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Long Day's Journey into Night 2nd Edition
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Although O'Neill was awarded the Nobel Prize for Literature in 1936, he would remain silent for some ten years, leaving most to believe he had written himself out, was burned out, that his career was over. But in spite of tremendous personal issues, O'Neill continued to write in private, and during this period he would generate a string of powerful plays, many of which would not be released for performance until after his death in 1953. The legendary Long Day's Journey Into Night, closely based on his own family life, was written in the early 1940s. It was first performed in 1956--some three years after his death--at which time it too won the Pulitzer Prize.
The play presents the story of the Tyrone family. James Tyrone is a famous stage actor, now aging; his wife Mary is a delicately beautiful but sadly worn woman named Mary. Their two sons are studies in contrast: Jamie, in his late 30s, is wild--fond of wine, women, and song--and seen as a bad influence on younger Edmund, who is physically frail but intellectually sharp. The action takes place at their summer home, and begins in the morning; the family seems happy enough--but clearly there is something we do not know, something working under the surface that gives an unnatural quality to their interaction.Read more ›
Depressing, huh? Well, of course it is...but within it is something so powerful, so strangely beautiful, that the reader (or viewer) is enthralled. One sees seemingly strong James, ashamed of himself for selling out his acting abilities for financial security. Mary, lonely from James' years of touring, has turned to an opium addiction that she can not seem to confront. Jamie, from hate of his father's stinginess and his own self-blame, loses himself in alcohol and whores. And sweet, artistic, tubulcular Edmund (O'Neill's alter ego) plays witness in the deteration of his family's web of pain, denial and lies. All they want is for morning to come, another day to let the fog come in around them so they can forget again.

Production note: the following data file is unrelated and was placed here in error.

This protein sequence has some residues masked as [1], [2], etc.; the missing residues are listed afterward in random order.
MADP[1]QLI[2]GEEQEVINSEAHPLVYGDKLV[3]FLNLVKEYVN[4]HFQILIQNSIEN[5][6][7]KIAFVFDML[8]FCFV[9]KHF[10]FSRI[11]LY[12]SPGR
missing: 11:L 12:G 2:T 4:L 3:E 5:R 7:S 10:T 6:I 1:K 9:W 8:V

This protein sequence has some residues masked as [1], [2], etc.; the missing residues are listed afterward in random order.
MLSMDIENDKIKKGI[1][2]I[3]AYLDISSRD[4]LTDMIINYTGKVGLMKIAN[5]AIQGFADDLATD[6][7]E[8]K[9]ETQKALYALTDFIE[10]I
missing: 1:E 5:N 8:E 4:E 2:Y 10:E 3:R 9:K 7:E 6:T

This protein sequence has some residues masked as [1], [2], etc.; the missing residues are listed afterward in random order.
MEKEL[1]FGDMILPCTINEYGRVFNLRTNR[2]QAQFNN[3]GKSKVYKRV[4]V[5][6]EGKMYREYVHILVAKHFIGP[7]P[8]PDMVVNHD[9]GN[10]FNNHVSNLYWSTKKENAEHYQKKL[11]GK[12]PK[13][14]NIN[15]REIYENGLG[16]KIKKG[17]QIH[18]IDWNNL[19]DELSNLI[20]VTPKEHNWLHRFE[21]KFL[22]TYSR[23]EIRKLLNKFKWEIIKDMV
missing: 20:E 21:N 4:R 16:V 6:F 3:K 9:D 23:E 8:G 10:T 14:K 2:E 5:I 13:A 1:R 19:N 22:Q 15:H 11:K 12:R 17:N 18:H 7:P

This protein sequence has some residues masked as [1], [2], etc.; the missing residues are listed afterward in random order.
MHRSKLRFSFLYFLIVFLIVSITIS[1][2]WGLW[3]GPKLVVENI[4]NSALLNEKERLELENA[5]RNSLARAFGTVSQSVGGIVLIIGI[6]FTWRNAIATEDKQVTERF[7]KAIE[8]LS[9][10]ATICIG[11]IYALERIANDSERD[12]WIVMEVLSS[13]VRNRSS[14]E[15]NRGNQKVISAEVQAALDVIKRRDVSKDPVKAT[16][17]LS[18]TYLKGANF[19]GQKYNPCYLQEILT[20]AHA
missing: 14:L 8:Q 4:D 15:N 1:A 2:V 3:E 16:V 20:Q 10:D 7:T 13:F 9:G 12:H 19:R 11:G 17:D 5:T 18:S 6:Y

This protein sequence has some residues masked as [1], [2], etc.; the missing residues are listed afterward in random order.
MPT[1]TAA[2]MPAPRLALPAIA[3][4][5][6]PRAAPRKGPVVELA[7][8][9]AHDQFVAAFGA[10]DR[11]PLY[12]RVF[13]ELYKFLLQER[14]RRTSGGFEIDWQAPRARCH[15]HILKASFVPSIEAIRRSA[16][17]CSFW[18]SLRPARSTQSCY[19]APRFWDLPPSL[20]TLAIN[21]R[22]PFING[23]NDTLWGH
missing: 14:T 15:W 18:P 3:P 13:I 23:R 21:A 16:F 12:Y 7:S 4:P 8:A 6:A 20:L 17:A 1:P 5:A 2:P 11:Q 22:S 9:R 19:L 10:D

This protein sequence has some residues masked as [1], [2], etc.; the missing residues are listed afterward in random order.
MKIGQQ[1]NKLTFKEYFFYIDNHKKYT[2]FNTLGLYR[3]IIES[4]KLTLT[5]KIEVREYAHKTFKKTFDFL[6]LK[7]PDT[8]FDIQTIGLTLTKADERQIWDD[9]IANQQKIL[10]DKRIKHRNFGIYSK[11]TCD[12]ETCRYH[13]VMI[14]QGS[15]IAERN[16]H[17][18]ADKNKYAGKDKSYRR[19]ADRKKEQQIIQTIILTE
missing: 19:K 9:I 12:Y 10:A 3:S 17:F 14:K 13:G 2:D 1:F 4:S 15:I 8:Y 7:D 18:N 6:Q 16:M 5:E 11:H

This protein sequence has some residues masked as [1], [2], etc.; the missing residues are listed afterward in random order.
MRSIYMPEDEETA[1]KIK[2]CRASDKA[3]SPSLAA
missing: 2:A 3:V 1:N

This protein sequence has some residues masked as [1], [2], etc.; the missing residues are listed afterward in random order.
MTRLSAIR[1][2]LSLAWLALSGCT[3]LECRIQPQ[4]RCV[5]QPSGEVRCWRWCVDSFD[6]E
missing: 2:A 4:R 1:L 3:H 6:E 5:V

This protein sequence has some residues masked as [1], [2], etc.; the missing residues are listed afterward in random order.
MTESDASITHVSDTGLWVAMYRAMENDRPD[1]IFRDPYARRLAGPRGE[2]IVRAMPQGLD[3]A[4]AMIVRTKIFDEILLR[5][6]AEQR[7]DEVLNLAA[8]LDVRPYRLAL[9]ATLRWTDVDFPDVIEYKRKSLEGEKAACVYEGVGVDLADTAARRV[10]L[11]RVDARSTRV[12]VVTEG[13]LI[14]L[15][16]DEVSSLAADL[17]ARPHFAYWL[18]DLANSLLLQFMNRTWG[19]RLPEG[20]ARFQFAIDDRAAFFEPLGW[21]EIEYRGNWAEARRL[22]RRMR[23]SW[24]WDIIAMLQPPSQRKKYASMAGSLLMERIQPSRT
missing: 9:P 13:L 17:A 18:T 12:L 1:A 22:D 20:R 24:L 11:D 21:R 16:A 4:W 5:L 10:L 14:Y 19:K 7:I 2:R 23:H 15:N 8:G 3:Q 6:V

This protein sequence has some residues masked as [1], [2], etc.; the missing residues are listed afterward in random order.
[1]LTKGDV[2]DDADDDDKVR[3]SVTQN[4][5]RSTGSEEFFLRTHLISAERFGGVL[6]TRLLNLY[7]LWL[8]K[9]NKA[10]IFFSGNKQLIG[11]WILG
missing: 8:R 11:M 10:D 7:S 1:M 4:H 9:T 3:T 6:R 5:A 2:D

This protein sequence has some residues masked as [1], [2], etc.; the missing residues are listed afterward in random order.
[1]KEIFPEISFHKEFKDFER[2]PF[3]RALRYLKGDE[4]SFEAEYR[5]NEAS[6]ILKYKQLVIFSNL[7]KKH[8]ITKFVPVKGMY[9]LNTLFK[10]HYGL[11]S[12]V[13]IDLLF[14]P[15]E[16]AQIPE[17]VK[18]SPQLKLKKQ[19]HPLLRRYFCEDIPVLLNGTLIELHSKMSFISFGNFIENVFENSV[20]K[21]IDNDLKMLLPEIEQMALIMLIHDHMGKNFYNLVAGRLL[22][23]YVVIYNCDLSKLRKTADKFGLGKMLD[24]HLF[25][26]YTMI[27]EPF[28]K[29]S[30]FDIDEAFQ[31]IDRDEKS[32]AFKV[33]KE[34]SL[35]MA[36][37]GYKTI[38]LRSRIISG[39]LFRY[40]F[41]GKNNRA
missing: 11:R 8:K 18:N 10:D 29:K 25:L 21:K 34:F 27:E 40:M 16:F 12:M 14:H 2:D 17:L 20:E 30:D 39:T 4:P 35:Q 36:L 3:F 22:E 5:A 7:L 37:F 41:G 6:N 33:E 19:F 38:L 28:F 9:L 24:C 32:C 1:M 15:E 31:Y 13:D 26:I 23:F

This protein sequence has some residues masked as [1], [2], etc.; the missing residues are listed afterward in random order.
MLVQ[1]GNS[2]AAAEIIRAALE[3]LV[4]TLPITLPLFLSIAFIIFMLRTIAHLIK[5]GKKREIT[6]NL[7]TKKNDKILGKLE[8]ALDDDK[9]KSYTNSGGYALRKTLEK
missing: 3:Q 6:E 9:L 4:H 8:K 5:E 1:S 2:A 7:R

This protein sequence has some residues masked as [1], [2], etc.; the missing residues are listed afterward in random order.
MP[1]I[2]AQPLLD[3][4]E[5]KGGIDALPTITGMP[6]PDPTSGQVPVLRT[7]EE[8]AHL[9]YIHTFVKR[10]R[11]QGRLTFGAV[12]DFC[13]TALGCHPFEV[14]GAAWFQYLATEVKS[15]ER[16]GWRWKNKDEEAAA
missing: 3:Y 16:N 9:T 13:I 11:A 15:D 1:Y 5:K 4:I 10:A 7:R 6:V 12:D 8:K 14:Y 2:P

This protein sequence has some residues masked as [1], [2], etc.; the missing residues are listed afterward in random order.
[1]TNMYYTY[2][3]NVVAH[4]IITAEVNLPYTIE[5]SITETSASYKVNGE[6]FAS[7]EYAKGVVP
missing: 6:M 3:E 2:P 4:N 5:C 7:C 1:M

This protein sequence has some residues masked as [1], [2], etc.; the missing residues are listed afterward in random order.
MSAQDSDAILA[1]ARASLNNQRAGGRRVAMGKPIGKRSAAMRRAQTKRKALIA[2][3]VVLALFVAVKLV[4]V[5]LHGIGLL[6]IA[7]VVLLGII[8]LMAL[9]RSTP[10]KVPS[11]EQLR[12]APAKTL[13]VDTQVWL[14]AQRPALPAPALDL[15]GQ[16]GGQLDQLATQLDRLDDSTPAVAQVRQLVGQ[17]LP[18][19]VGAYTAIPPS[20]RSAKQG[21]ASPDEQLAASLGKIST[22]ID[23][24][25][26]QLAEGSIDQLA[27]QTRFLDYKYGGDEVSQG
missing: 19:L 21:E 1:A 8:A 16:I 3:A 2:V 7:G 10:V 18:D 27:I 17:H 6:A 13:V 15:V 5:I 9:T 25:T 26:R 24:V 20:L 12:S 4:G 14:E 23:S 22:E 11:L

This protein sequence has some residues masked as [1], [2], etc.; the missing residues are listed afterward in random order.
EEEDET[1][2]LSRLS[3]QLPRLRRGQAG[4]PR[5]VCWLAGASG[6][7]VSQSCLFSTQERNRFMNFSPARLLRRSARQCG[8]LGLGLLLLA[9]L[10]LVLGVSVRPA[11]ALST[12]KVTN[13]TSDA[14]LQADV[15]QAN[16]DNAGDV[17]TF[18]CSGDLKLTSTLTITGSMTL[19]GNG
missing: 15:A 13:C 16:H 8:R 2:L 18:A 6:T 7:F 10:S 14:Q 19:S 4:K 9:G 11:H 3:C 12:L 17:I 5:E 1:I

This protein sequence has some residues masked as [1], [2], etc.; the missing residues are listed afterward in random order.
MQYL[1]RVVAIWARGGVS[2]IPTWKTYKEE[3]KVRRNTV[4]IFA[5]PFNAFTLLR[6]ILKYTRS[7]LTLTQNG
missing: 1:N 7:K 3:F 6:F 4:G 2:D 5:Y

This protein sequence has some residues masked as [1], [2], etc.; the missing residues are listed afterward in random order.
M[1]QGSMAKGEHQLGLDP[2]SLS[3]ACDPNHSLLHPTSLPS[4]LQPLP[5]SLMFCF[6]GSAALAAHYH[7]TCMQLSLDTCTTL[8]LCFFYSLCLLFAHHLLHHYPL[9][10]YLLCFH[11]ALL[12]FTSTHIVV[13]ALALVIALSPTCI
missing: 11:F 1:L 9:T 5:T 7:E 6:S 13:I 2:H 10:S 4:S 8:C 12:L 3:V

In a way, isn't that what we all want to do sometimes? Just forget what's going on around us, even for a while. I would recommend this play as absolutly essential to read--for the fan of the theatre, literature, or a layman. Anyone can relate to the pure, raw emotion and guilt O'Neill conveys. Buy it now, you'll thank me later.
The volume is labeled here as a "second edition" but in truth it's simply a corrected edition that fixes relatively minor errors that were introduced in the 1956 publication. (Due to a production error, the first printing dropped a single line. The 61st printing in 1989 restored four lines that were dropped by the typist who retyped O'Neill's edited manuscript. Otherwise, it's the same play that was originally published fifty years ago.)
The play's power comes not from its plot; there is hardly any action at all. Instead, one sees O'Neill's family living out a single and typical day. James Tyrone, Sr., has spent his entire life playing one role in a nationally popular play, much like James O'Neill (Eugene's father), who starred in an adaptation of "The Count of Monte Cristo," appearing in some 4,000 performances between 1883 and 1912. Early in the play, Tyrone realizes that his wife, Mary, has suffered a relapse into her longtime morphine addiction. Similarly, just before he turned 13, Eugene O'Neill had learned of his own mother's morphine addiction (when she attempted to drown herself).Read more ›
Most Recent Customer Reviews
I have seen the play and enjoyed it. I will see it again soon but this time I wanted to be more 'ahead of the game' so I read it before seeing it. What a difference. Read morePublished 13 days ago by Duane M. Timm
I recently read death of a salesman, Arthur Miller, and loved it. I continued onto another of Americas greatest tragedies and was not let downPublished 2 months ago by devlin eckardt
If you've never read this play, it's a must!
Or if you read it years ago, give it another visit. A great work and still very relevant.
One of the more disturbing things you will ever read. Tension has never been conveyed to such a great and distressing level. Read morePublished 4 months ago by Drew Hunkins
An intense and heartbreaking iconic 20th Century American play that reads like a novel when taken with the meticulous stage directions. Read morePublished 4 months ago by Hapa Girl
BY FAR the greatest American play ever written about family alcohol and drug use and the various dysfunctional dynamics that go with that territory. Read morePublished 5 months ago by Jim L.